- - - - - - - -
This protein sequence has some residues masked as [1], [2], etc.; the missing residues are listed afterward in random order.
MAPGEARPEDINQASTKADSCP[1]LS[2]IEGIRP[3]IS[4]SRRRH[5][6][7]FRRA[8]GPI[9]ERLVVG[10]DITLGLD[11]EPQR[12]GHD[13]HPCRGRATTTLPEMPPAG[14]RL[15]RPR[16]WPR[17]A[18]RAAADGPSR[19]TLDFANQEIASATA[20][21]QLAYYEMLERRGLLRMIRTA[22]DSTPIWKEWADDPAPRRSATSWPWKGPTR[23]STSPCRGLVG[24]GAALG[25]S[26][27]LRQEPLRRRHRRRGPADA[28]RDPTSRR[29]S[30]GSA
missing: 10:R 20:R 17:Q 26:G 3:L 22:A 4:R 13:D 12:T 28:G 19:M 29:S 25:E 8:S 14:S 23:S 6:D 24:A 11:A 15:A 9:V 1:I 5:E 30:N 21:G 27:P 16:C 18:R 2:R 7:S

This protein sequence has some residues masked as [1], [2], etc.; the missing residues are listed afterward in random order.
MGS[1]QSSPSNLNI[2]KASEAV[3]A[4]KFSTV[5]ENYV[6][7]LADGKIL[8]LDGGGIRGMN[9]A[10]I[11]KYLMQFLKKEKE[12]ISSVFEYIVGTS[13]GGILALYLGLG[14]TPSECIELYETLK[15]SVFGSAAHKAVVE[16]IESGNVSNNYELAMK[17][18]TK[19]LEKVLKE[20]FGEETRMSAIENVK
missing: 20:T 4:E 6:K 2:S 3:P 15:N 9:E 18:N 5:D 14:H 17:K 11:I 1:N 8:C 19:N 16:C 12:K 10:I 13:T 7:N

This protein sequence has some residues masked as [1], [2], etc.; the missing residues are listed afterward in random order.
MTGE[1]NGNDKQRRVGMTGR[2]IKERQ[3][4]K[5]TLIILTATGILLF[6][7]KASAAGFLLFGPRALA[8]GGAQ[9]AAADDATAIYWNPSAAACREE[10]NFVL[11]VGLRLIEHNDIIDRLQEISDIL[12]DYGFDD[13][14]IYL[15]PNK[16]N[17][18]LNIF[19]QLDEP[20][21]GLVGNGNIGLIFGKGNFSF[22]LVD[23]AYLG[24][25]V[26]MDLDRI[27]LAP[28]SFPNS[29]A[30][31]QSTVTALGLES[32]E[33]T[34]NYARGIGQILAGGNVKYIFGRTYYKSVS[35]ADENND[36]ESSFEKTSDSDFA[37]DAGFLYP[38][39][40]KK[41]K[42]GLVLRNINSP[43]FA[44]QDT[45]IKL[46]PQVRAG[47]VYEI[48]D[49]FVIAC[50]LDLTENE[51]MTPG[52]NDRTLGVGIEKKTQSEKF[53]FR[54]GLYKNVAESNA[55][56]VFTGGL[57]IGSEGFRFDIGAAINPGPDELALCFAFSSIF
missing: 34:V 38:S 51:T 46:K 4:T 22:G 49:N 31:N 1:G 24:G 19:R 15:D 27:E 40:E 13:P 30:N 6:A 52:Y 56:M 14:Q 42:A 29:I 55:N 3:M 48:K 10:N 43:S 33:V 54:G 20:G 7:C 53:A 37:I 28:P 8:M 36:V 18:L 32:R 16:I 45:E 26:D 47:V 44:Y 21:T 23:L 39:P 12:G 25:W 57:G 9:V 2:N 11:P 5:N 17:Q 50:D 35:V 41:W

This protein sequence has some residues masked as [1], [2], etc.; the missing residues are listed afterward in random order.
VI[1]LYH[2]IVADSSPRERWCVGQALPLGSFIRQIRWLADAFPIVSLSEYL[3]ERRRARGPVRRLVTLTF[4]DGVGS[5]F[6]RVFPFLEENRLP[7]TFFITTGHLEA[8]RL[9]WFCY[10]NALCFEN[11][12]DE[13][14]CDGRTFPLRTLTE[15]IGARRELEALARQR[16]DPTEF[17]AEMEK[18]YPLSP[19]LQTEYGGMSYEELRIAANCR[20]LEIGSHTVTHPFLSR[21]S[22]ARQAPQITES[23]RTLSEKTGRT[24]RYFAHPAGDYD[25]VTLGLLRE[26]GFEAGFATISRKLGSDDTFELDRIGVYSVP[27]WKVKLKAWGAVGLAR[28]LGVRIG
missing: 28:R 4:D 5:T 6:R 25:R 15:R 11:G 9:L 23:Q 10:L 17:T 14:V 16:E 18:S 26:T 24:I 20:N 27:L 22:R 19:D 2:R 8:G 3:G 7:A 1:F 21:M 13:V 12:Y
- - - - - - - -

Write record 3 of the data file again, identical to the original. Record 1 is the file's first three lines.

This protein sequence has some residues masked as [1], [2], etc.; the missing residues are listed afterward in random order.
MTGE[1]NGNDKQRRVGMTGR[2]IKERQ[3][4]K[5]TLIILTATGILLF[6][7]KASAAGFLLFGPRALA[8]GGAQ[9]AAADDATAIYWNPSAAACREE[10]NFVL[11]VGLRLIEHNDIIDRLQEISDIL[12]DYGFDD[13][14]IYL[15]PNK[16]N[17][18]LNIF[19]QLDEP[20][21]GLVGNGNIGLIFGKGNFSF[22]LVD[23]AYLG[24][25]V[26]MDLDRI[27]LAP[28]SFPNS[29]A[30][31]QSTVTALGLES[32]E[33]T[34]NYARGIGQILAGGNVKYIFGRTYYKSVS[35]ADENND[36]ESSFEKTSDSDFA[37]DAGFLYP[38][39][40]KK[41]K[42]GLVLRNINSP[43]FA[44]QDT[45]IKL[46]PQVRAG[47]VYEI[48]D[49]FVIAC[50]LDLTENE[51]MTPG[52]NDRTLGVGIEKKTQSEKF[53]FR[54]GLYKNVAESNA[55][56]VFTGGL[57]IGSEGFRFDIGAAINPGPDELALCFAFSSIF
missing: 34:V 38:S 51:T 46:K 4:T 22:G 49:N 31:N 1:G 24:G 19:R 15:D 27:E 40:E 13:P 30:N 6:A 52:Y 56:M 14:Q 42:A 29:I 55:N 3:M 48:K 10:N 43:S 33:V 54:G 20:G 7:C 53:A 37:I 28:P 8:M 36:V 18:L 32:R 16:I 45:E 26:D 47:V 44:Y 21:T 23:L 39:P 12:G 25:W 57:G 9:V 2:N 11:P 5:N 17:Q 50:D 35:V 41:W